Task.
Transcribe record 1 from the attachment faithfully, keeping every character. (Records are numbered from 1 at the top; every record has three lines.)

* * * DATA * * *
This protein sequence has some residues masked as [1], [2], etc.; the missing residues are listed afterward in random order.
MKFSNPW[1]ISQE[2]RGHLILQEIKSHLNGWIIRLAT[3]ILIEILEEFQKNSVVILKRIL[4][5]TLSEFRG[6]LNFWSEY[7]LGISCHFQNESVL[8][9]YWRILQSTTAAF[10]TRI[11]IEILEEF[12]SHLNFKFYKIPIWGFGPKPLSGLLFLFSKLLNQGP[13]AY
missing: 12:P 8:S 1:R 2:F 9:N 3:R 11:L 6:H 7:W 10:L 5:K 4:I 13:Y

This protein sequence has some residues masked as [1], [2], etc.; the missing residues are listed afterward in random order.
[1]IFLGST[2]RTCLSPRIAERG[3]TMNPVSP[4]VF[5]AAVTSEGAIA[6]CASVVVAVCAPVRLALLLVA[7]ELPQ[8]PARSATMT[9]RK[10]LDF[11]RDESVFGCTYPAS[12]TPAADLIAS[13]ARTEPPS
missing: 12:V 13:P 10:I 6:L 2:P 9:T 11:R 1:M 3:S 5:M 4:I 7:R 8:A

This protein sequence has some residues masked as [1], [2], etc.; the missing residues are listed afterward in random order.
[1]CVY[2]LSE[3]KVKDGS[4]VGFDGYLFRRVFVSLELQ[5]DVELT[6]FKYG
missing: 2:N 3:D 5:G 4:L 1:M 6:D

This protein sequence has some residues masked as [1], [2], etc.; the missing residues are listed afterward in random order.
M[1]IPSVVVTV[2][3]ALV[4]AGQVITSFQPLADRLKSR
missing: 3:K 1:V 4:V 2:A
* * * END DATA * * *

This protein sequence has some residues masked as [1], [2], etc.; the missing residues are listed afterward in random order.
MKFSNPW[1]ISQE[2]RGHLILQEIKSHLNGWIIRLAT[3]ILIEILEEFQKNSVVILKRIL[4][5]TLSEFRG[6]LNFWSEY[7]LGISCHFQNESVL[8][9]YWRILQSTTAAF[10]TRI[11]IEILEEF[12]SHLNFKFYKIPIWGFGPKPLSGLLFLFSKLLNQGP[13]AY
missing: 12:P 8:S 1:R 2:F 9:N 3:R 11:L 6:H 7:W 10:L 5:K 4:I 13:Y